Having established the bones, it’s time to add the muscles to your car. Carefully…
Designers talk of “having an eye for design”, an intuitive sense of what’s harmonious and what is undesirable, but what exactly are the components of the criteria that they’re using? Essentially, it breaks down into three steps, which can be termed ‘Bones, Muscles and Graphics’. In this article we examine the second element of evaluating automotive design – Muscles.
Step 2: Muscles
“After the proportions, the next layer is the surfacing” explains Max Missoni, Volvo’s vice president of exterior design. “Maybe just two or three lines structure the whole body, and the rest is sculpture, highlighting and making sure the surfaces have the quality they deserve. If a car has good proportions, you can rely on just those couple of lines to give you a structure to work with.”
Surfaces are the second element in creating and evaluating a car design. Just as muscles define the 3D form on top the bones of an animal, the surface language of a car is vital in defining its character. Understanding how surfaces are generated is a core skill for a designer, in the same way that a decent artist needs to understand bone and muscle structure to create a vivacious portrait of a person.
Having established the basic bones of the design, we can apply any number of form languages available to us: soft, hard, geometric, angular, organic, product-like, sheer, flame etc. Between any two lines it is possible to generate a vast number of potential surfaces.
“Stance and proportion are key. Once you have that you can apply any style you like” says PSA’s design chief, Jean-Pierre Ploué. PSA has been a master at clothing the same underlying platform with different styles, such as the EMP2 platform that underpins the Peugeot 3008, Citroën C5 Aircross, DS7 Crossback and Opel Grandland X.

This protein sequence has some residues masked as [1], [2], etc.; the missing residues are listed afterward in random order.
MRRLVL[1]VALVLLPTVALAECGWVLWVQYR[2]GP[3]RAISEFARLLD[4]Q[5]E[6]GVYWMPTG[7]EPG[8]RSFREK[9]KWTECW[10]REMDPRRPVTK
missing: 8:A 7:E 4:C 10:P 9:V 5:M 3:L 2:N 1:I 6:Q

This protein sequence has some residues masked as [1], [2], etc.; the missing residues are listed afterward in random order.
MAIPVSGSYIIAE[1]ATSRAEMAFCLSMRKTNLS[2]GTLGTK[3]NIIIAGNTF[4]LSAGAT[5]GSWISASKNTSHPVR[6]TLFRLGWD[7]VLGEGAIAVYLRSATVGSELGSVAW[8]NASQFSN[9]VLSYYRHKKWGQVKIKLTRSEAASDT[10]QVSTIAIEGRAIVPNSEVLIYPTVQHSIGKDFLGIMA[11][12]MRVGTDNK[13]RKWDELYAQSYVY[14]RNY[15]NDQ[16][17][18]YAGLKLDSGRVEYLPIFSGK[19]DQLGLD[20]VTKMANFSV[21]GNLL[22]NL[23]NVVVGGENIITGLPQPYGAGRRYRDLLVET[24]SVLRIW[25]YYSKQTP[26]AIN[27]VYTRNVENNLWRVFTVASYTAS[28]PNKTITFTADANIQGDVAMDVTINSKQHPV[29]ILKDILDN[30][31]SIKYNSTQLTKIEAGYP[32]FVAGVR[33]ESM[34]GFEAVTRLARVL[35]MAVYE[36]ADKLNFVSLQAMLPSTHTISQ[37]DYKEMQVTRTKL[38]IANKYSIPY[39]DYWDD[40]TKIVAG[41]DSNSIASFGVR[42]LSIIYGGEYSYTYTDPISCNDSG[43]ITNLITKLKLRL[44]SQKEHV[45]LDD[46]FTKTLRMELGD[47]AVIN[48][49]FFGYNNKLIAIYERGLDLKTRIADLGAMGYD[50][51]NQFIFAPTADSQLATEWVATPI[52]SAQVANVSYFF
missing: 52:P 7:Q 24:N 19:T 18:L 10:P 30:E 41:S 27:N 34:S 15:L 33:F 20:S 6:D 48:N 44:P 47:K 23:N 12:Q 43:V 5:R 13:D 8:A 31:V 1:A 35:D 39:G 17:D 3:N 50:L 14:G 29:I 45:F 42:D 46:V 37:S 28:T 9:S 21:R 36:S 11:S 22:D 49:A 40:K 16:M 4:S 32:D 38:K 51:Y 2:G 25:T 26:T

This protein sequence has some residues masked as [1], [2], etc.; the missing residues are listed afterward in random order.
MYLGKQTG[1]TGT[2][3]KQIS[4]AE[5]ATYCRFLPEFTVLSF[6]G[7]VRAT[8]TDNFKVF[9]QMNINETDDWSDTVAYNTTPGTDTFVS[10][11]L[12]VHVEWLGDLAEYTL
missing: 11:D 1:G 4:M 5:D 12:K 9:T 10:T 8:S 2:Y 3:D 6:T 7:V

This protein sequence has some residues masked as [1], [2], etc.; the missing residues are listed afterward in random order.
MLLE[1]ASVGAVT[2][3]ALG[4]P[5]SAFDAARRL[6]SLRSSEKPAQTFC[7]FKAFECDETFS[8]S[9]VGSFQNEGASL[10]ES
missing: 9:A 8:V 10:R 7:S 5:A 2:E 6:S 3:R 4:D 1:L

Indeed, within mainstream segments today, the foremost difference in design is typically the surface language employed. As packages are optimised and segment benchmarking becomes standard practice, the difference in basic volumes and proportions is often quite small, with all the character of the brand and model being wrought through surface language and applied graphics (the latter of which we’ll cover in the final part of this series).
Refining those surfaces and controlling light lines across the body surface is one of most important tasks for an exterior design team. This stage is largely carried out in 3D, of course, and constitutes the biggest chunk of the design process in the studio.
Representing complex surfaces in a 2D Photoshop rendering is one of the key talents that is sought for car designers, but the actual development will always take place in 3D, whether digitally or as a 1:1 clay on the plate.
The bodyside section is the main surface that gives character to a car design. Creating fascinating new surfaces and controlling highlights and shadows is complex, and the main reason why clay modelling is still used so extensively. Likewise, Class-A surfacing is demanding and requires years of experience to become proficient in achieving.